More than 40 organisations, including McMillan Cancer, the NSPCC, the RNLI and the Church of England, have introduced technology which means that donations can be made with a quick tap of a card. But as the charitable sector embraces contactless payments their enthusiasm must be tempered by robust compliance with Payment Card Industry (PCI) standards or they risk a world of pain. Just one whiff of a breach will bring notoriety and loss of reputation, bringing this Brave New World of charitable giving crashing down around their ears.

The driver for this new approach is clear. The NSPCC ran a trial which showed that donations by card are higher, compared to cash donations and Barclaycard has estimated that charities will miss out on £80m a year if they only accept cash donations. Some have gone even further with things like the Helping Heart jacket, developed so digital donations can be made via this piece of clothing worn by collectors to a homeless charity, and the Blue Cross ‘tap dogs’ who wear a vest with a sewn-in pocket that holds a contactless device.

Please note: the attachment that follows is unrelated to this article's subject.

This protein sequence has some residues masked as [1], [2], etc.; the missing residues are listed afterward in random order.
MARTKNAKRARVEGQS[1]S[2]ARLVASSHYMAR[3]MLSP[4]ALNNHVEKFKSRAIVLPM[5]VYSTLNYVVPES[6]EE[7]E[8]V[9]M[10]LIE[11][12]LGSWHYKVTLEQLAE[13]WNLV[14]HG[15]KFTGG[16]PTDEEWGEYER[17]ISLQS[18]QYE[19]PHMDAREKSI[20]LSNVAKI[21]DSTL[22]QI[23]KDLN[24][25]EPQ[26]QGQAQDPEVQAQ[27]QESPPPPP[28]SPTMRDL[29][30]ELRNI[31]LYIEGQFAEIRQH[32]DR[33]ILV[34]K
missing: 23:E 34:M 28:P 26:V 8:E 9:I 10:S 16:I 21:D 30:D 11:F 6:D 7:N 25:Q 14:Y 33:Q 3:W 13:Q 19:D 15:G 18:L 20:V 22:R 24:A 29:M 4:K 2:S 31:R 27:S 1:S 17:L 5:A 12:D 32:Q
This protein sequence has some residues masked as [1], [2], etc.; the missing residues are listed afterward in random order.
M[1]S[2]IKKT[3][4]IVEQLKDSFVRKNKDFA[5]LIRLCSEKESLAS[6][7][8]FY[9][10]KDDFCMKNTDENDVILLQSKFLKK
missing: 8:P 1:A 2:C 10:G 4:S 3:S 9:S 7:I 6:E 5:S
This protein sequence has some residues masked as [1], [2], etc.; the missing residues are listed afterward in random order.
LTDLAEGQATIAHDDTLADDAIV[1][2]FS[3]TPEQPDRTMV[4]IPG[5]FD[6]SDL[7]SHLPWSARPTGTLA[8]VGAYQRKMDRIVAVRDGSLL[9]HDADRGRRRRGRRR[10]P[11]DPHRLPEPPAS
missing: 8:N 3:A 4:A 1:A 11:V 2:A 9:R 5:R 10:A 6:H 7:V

So what could possibly go wrong? Well, firstly, in spite of the benign motivation behind the new approach, there is no getting away from the fact that where there is money, there will be crime. Defences will therefore need to be geared specifically for this new technology or charities will risk fatal damage to their reputations.

Secondly, the regulatory environment is getting more stringent with the implementation of the General Data Protection Regulation (GDPR) on 25th May 2018. In addition, the Payment Card Industry (PCI) continues to be hyper vigilant when it comes to the Data Security Standard (PCI DSS) and it has already proved that charities are not exempt from the full force of the law when it comes to administering fines for non-compliance.